Beliefnet
Rod Dreher

From an interview with sociologist Gail Dines:

In the preface of your book, you share a personal story about a conversation you had with your son over pornography. You write, “I said [to him] that should he decide to use porn, that he was going to hand over his sexuality–a sexuality that he had yet to grow into, that made sense for who he was and who he was going to be–to someone else.” How and why do boys and young men give their power away to pornography? What kind of power does pornography have in shaping boys’ and men’s perceptions, attitudes, and beliefs toward sex?
Boys and men don’t realize the power they’re giving away to pornography. They don’t understand the power it has to shape who they are, their sexuality, and their sexual identity. In this culture, we think of pornography as a joke or something to laugh about. We don’t take it seriously as a source of information that has the ability and power to impact on the way we think about the world. Most boys and men go to pornography for an ejaculation; they come away with a lot more. I don’t think they’re quite aware of it.
Pornography, like all images, tells stories about the world. It tells stories about women, men, sexuality, and intimacy. In pornography, intimacy is something to be avoided, and–as I say in the book–“In pornography nobody makes love. They all make hate.” The man makes hate to the woman’s body. It’s about the destruction of intimacy.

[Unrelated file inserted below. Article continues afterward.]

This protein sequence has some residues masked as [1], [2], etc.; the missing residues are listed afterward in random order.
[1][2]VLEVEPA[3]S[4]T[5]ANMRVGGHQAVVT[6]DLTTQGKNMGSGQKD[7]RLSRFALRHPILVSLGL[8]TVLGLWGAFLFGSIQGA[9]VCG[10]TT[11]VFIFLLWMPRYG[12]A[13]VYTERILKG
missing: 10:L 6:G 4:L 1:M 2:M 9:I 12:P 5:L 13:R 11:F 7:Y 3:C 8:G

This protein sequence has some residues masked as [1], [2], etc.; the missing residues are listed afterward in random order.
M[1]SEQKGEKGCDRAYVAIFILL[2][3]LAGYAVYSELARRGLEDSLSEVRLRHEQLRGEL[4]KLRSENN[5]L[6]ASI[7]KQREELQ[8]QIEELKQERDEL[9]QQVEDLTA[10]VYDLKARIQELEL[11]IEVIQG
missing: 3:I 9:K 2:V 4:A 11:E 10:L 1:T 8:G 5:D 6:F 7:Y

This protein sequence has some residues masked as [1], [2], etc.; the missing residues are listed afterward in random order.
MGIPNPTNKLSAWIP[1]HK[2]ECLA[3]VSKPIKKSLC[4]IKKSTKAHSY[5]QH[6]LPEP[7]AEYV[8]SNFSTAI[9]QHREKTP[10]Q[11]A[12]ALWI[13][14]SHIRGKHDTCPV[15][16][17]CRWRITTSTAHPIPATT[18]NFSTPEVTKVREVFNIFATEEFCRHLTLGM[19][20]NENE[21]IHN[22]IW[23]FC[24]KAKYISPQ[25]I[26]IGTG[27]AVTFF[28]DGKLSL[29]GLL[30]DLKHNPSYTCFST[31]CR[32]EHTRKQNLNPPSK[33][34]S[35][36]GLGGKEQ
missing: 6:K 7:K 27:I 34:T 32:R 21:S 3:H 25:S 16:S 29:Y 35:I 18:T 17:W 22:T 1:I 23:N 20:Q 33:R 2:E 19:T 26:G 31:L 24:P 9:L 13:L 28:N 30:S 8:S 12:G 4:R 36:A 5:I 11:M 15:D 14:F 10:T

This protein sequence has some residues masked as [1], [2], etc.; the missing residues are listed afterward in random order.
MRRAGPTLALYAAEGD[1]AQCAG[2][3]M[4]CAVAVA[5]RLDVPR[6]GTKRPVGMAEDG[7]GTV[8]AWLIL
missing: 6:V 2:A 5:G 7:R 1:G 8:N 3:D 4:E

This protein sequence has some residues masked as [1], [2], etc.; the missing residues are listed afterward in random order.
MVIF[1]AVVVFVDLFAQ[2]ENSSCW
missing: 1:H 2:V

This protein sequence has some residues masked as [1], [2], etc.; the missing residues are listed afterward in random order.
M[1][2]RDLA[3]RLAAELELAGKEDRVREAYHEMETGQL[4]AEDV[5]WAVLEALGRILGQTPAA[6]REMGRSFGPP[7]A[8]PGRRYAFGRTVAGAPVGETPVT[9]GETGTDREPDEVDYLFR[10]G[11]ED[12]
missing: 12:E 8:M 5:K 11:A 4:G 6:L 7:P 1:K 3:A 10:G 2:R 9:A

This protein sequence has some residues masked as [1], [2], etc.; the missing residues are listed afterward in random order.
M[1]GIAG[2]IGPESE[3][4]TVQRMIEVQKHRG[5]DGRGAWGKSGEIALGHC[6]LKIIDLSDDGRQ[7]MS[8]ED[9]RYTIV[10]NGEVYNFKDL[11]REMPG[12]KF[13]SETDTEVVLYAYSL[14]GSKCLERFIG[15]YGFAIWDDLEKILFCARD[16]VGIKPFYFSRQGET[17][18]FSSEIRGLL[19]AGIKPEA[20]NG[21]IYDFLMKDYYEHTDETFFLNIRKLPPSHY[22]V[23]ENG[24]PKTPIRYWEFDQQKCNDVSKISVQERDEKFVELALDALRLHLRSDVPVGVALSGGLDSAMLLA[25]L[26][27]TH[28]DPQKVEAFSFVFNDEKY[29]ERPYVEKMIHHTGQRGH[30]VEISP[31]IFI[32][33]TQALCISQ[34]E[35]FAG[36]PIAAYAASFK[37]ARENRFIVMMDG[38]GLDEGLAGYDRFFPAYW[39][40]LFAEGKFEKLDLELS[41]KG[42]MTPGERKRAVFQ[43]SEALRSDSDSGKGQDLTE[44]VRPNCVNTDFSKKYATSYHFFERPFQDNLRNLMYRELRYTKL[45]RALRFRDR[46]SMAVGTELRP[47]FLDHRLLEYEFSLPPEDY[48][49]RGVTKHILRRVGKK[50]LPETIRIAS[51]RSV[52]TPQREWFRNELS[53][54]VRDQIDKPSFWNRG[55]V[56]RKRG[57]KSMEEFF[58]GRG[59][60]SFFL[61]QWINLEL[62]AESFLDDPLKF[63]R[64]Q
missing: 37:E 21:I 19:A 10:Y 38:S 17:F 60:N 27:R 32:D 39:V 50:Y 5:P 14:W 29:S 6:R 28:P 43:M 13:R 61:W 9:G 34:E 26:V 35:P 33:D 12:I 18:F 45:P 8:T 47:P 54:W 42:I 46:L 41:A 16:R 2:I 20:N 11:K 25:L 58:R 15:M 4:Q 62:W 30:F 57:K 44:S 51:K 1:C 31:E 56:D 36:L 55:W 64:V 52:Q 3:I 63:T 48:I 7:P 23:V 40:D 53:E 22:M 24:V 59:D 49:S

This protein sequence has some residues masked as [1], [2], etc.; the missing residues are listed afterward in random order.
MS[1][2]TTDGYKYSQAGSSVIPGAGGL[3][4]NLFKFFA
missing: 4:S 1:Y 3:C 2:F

Is it true that what most boys and men see in current trends of pornography are things that they expect in sex? How did that happen, and how is it impacting on boys’ and men’s perceptions, attitudes, and beliefs toward sex?
Well, a lot of people don’t know what pornography is. The first thing I do in the book is very purposefully describe it in detail. I know that for many people it’s going to be hard to read. I understand that. But if you’re really going to understand what I’m saying and why I’m saying it, then you have to understand the material I’m talking about. A lot of older men and women think I’m talking about Playboy from 15 years ago: a centerfold or a woman with no clothes on smiling in a cornfield. They think, “What’s wrong with that?” Well, that was bad enough in the way it objectified women, but we’re on a whole new level now with this kind of imagery.
How it got to this point is the Internet. It made it more accessible, affordable, and anonymous. You’re seeing a massive rise in use, and the users are getting younger and younger. Children who are 11½ years old are now looking at pornography because it comes straight into the home. There’s no limit on how much you can access. It used to be you had to steal father’s Playboy or Penthouse. Use was limited to how much you could actually pilfer. Today it is unlimited.
So what happens is that desensitization sets in that much quicker and that much earlier. In order to keep the consumer base going, the pornographers have to keep upping the ante. They make it more violent, body-punishing, or abusive as a way to keep men interested. When you think about it, if you’re exposed to it at age 11 or 12, you’re jaded by 20. You’re certainly jaded by 30. Pornography bleeds sex dry of intimacy, emotions, and connection. Once you do that, then there’s not much left. It becomes boring and mechanical. So you have to keep feeding newer and newer ideas just to keep [the audience] interested.

Read the whole thing. I intend to be very strict with my children about their use of the Internet, with particular respect to protecting them from porn. But I’ve got to tell you, I fear for them all, especially my daughter, trying to find a suitable marriage partner in a world in which so many of their peers will have grown up with widely-available pornography.

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